2Vavilov Institute of General Genetics, Russian Academy of Sciences, 119991 Moscow, Russia
3Lomonosov Moscow State University, Center of Genetics and Genetic Technologies, 119991 Moscow, Russia
Received June 25, 2018
The current issue is dedicated to the studies of neurodegenerative diseases and memory. Molecular mechanisms and mutant genes have already been revealed for many neurodegenerative diseases. However, in many cases the cause of selective death of neurons in different brain regions remains unclear. Genetic predisposition and aging are well established risk factors in many neurodegenerative diseases. A large body of evidence has been obtained that shows an important role of immune factors in the modulation of neurodegenerative processes. The progress in the treatment of neurodegenerative diseases requires new cell models for identification of non-canonical pharmacological targets and development of approaches for memory regulation. Gene therapy technologies based on genome editing and RNA interference methods are among promising approaches for repairing primary molecular defects underlying neurodegenerative pathologies.
KEY WORDS: neurodegeneration, mutant genes, aging, memory, Alzheimer’s disease
Humans suffer from a broad range of neurodegenerative diseases, whose clinical picture is strongly determined by the topography of massive neuronal damage in the brain. Parkinson’s disease is accompanied by the death of dopaminergic neurons in the basal ganglia that control body movements. Basal ganglia damage is observed in the Huntington’s chorea resulting in uncontrolled random movements. Accumulation of extracellular amyloid plaques and intracellular neurofibrillary tangles in Alzheimer’s disease causes neuronal death in the hippocampus and temporal lobes of the neocortex responsible for the memory formation. As a result, affected individuals lose memory, especially of the recent events. Degeneration gradually spreads to the adjacent brain regions and is often accompanied by behavioral changes. Reviews and experimental articles in this journal issue are focused on the molecular and cellular mechanisms of these impairments (and not on neurodegenerative disorders related to traumas or vascular impairments, e.g., stroke). Some articles discuss the mechanisms of memory regulation, which is important in regard to the development of new approaches for the treatment of memory deficiencies observed in various types of dementia.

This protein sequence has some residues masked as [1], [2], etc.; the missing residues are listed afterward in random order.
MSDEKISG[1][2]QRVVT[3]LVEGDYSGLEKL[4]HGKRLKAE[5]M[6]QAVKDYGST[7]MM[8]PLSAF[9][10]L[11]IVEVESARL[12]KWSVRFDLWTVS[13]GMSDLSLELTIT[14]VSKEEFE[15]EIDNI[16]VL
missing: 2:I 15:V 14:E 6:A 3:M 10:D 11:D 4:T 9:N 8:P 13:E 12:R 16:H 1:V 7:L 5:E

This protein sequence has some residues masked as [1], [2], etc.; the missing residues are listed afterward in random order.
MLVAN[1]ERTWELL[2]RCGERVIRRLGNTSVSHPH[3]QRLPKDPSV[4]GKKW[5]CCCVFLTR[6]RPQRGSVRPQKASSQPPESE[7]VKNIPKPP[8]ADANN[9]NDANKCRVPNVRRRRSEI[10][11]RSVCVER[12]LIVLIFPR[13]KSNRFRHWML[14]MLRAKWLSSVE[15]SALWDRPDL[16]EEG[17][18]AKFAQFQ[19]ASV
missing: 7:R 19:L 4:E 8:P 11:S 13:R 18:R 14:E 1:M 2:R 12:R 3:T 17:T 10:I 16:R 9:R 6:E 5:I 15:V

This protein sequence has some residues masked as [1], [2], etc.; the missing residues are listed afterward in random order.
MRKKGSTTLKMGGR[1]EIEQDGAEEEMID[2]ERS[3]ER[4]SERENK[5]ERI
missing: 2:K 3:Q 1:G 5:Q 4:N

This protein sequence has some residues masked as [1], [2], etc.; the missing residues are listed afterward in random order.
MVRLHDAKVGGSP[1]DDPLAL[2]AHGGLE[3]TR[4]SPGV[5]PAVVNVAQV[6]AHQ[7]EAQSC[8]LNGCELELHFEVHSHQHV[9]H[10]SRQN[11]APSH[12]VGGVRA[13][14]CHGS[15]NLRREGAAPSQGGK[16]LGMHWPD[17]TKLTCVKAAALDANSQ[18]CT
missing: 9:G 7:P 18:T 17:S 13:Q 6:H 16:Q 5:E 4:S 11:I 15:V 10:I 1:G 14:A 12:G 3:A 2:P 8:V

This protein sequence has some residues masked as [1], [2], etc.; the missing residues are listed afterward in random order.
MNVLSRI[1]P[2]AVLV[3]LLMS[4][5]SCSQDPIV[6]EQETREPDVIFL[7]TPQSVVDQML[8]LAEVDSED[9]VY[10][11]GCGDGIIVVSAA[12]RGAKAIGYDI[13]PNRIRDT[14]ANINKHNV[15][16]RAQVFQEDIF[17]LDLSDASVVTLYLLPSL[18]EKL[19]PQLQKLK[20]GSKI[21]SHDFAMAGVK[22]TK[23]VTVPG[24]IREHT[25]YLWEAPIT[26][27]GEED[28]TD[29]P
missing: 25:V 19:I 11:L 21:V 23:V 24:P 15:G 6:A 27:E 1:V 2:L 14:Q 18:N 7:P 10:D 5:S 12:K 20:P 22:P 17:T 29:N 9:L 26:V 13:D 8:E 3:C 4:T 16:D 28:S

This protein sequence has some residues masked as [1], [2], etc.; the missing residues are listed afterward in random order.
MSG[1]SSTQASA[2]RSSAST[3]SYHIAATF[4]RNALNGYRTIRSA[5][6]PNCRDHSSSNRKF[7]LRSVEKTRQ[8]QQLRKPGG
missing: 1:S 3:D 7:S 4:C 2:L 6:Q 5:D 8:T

Adult human brain contains up to 70-100 billion neurons and a huge number of synaptic connections between them. That makes brain the most complex biological system in nature. Neurons have the longest life span among all organism’s cells. Most of our neurons already exist in the brain by the time of birth and survive for over 100 years in centenarians! Normally, the loss of neurons in a course of aging is slow. However, massive death of neurons may occur in specific brain regions leading to various neurodegenerative pathologies that affecting humans in mid- to late life.
What makes adult neurons vulnerable to death signals? What are universal and specific mechanisms that underlie neurodegenerative disorders? Aging and genetics are the most significant risk factors in neurodegeneration. Genetic studies clearly show that defects in many unrelated genes and molecular pathways lead to neuronal death and, as a result, sensory, motor, and cognitive impairments, memory loss, and nervous system disorders, such as macular degeneration, Alzheimer’s and Parkinson’s diseases, amyotrophic lateral sclerosis, Huntington disease, and others. Mutations in certain genes were found to be associated with familial forms of neurodegenerative diseases. In some cases, gene mutations are highly penetrant and causative, e.g., the tri-nucleotide repeat expansion in a single gene in the Huntington disease or the missense mutations in presenilin 1 (PSEN1), presenilin 2 (PSEN2), and amyloid precursor protein (APP) genes in Alzheimer’s disease. The less penetrant gene variations may also contribute as risk factors to common forms of neurodegeneration, e.g., Parkinson’s and late-onset Alzheimer’s diseases.